Path of destruction
Hurricane Irma devastates Caribbean, targets Florida.
Cuba evacuated tourists from beachside resorts and Floridians emptied stores of plywood and bottled water after Hurricane Irma left at least 20 people dead and thousands homeless on a devastated string of Caribbean islands and spun toward Florida for what could be a catastrophic blow this weekend.
The hurricane rolled past the Dominican Republic and Haiti and battered the Turks and Caicos Islands early Friday with waves as high as six metres. Communications went down as the storm slammed into the islands, and the extent of the devastation was unclear.
Irma also spun along the northern coast of Cuba, where thousands of tourists were evacuated from low-lying keys off the coast dotted with all-inclusive resorts. All residents of the area were under mandatory evacuation orders from the Cuban government, which was moving tens of thousands of people from vulnerable coastline.
Warships and planes were dispatched with food, water and troops after Irma smashed homes, schools and roads, laying waste to some of the world’s most beautiful and exclusive tourist destinations. On the island of St. Thomas, power lines and towers were toppled, leaves were stripped off plants and trees, a water and sewage treatment plant was heavily damaged and the harbour was in ruins, along with hundreds of homes and dozens of businesses.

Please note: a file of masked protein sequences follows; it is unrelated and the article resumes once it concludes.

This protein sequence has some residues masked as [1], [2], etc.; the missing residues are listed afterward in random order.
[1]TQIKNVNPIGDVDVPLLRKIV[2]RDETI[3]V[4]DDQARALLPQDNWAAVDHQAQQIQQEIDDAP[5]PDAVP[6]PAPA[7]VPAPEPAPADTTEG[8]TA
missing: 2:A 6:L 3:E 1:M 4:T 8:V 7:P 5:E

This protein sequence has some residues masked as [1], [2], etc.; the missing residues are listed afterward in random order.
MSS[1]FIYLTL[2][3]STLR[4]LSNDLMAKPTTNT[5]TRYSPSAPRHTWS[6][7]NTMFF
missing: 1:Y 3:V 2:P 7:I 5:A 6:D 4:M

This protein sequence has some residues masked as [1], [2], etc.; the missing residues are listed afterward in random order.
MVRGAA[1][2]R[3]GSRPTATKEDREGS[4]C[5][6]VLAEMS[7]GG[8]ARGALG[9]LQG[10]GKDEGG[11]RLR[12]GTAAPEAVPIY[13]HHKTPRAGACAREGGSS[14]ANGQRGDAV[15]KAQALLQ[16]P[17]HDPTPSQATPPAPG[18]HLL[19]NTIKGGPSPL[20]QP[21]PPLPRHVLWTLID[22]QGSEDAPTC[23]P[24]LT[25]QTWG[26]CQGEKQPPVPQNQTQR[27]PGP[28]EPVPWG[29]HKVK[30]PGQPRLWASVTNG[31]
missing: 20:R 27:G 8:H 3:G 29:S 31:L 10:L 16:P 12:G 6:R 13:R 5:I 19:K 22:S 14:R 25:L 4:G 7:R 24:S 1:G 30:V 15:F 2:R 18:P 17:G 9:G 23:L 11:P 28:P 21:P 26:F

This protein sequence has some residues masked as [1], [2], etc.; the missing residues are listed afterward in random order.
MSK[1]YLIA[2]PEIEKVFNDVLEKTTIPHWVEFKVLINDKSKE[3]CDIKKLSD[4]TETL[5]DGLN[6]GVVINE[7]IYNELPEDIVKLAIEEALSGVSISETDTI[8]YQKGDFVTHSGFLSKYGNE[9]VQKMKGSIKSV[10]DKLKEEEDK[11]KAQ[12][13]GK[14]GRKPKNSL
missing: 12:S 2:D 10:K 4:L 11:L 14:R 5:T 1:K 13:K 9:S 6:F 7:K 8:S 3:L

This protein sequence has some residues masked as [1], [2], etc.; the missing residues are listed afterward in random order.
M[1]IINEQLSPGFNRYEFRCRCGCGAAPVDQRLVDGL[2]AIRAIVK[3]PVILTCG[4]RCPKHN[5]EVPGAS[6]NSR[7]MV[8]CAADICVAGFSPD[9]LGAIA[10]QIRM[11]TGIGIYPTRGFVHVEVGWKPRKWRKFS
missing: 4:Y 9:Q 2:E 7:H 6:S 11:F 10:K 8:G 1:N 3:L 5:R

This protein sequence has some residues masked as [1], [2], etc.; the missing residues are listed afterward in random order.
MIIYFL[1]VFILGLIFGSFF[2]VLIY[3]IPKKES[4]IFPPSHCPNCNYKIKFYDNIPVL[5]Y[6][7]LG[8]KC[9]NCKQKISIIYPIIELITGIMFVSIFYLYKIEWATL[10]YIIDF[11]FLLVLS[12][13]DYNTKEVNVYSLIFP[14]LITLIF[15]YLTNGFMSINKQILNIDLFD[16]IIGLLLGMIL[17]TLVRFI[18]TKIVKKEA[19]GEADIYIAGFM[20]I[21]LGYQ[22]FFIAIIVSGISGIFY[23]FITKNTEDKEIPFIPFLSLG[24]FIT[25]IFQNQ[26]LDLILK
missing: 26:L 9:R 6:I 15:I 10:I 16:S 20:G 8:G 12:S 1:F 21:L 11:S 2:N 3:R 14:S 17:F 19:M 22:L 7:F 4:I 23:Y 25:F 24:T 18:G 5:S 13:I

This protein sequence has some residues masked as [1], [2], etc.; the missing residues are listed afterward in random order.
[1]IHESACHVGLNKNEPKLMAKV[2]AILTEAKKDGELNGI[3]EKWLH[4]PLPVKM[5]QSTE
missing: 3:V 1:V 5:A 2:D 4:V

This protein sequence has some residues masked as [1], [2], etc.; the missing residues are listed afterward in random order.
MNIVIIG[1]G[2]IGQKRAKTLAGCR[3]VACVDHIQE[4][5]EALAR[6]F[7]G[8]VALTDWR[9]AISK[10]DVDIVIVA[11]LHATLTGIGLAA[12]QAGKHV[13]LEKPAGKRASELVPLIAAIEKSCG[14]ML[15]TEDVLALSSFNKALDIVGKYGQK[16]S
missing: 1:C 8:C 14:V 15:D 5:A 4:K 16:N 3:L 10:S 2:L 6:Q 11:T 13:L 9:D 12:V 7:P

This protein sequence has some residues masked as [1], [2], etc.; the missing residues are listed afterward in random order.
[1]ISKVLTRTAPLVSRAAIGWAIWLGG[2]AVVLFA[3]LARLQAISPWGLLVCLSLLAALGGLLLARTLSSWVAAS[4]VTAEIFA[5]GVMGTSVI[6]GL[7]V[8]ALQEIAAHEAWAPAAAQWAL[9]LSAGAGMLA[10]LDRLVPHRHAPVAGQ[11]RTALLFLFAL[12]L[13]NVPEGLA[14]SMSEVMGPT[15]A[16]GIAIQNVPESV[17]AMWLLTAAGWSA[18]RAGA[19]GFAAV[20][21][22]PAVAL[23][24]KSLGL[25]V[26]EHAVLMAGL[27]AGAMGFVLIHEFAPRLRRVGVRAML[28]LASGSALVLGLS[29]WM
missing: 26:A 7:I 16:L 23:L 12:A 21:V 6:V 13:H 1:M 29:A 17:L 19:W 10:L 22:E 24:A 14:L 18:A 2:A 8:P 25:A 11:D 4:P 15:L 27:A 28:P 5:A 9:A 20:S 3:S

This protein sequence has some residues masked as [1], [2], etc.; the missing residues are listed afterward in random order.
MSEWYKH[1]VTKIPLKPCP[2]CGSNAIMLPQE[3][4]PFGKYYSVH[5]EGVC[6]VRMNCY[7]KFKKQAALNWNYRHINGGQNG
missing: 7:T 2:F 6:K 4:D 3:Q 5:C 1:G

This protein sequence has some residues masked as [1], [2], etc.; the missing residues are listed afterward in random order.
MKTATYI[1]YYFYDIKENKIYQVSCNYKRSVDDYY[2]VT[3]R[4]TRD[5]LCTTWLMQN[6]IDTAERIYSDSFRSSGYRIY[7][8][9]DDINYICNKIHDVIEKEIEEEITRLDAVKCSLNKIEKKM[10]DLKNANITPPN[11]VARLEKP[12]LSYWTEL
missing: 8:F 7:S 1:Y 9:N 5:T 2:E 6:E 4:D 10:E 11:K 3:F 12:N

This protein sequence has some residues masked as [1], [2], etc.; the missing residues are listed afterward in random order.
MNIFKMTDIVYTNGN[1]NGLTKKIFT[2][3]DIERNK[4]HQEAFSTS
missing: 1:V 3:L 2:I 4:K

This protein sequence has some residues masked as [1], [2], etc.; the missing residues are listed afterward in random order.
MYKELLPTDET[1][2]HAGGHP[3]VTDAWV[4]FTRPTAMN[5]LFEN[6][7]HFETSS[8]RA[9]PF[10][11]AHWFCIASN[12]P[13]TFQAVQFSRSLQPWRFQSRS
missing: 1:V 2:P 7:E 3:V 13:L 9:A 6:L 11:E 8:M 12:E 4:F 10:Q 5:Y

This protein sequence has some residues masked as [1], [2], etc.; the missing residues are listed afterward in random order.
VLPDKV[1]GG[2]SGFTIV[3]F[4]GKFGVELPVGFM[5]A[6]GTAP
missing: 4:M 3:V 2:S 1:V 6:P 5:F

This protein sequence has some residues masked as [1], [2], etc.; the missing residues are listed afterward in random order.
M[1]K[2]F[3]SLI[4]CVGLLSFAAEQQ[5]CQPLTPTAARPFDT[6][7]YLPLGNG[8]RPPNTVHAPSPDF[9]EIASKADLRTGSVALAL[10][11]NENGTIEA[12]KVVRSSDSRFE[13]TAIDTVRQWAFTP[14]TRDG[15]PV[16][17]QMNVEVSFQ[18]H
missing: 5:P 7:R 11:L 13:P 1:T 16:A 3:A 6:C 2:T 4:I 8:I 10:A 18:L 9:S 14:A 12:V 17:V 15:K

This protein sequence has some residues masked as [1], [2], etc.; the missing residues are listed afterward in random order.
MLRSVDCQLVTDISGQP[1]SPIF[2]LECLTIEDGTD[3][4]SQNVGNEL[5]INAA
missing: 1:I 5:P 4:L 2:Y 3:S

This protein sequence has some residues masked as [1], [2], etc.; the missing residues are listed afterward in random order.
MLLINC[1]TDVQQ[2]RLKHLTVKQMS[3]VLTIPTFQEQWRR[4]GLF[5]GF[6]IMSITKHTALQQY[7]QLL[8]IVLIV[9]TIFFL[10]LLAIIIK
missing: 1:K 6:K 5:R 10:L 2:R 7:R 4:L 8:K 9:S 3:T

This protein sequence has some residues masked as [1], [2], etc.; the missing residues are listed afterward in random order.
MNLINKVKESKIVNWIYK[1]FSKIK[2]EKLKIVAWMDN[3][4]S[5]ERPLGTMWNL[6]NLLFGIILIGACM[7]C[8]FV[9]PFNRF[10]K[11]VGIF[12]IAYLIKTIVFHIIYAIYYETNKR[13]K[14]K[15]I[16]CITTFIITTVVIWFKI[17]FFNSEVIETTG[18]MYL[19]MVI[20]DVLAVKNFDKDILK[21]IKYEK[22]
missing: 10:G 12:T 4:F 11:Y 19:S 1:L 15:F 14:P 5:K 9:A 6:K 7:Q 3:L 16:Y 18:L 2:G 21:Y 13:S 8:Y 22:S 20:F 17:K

Thousands of tourists were trapped on St. Martin, St. Barts, and the Virgin Islands in the path of Category 3 Hurricane Jose, which threatened to roll in from the Atlantic and strike as early as Saturday.
Irma weakened from a Category 5 storm to Category 4 on Friday morning with maximum sustained winds near 240 kilometres per hour, but it remained a powerful hurricane. Florida braced for the onslaught, with forecasters warning Irma could slam headlong into the Miami metropolitan area of six million people, punish the entire length of the state’s Atlantic coast and move into Georgia and South Carolina.
More than a half-million people in Miami-Dade County were ordered to leave as Irma closed in with winds of 280 km/h. People rushed to board up their homes, take their boats out of the water and gas up their cars. With gasoline running out and tensions rising, the Florida Highway Patrol escorted tanker trucks sent to replenish gas stations.
“It is wider than our entire state and could cause major and lifethreatening impacts from coast to coast. Regardless of which coast you live on, be prepared to evacuate,” Gov. Rick Scott said.
Brian McNoldy, a hurricane researcher at the University of Miami, said Irma could easily prove to be the costliest storm in U.S. history.
The first islands hit by the storm were scenes of terrible destruction.
The storm had claimed at least 20 lives, including nine on the French Caribbean islands of St.Martin and St. Barts, four in the U.S. Virgin Islands, four in the British Virgin Islands and three on the British island of Anguilla, Barbuda and the Dutch side of St. Martin.
Sand is dumped along the dunes on Route A1A as protection ahead of Hurricane Irma in Flagler Beach, Fla.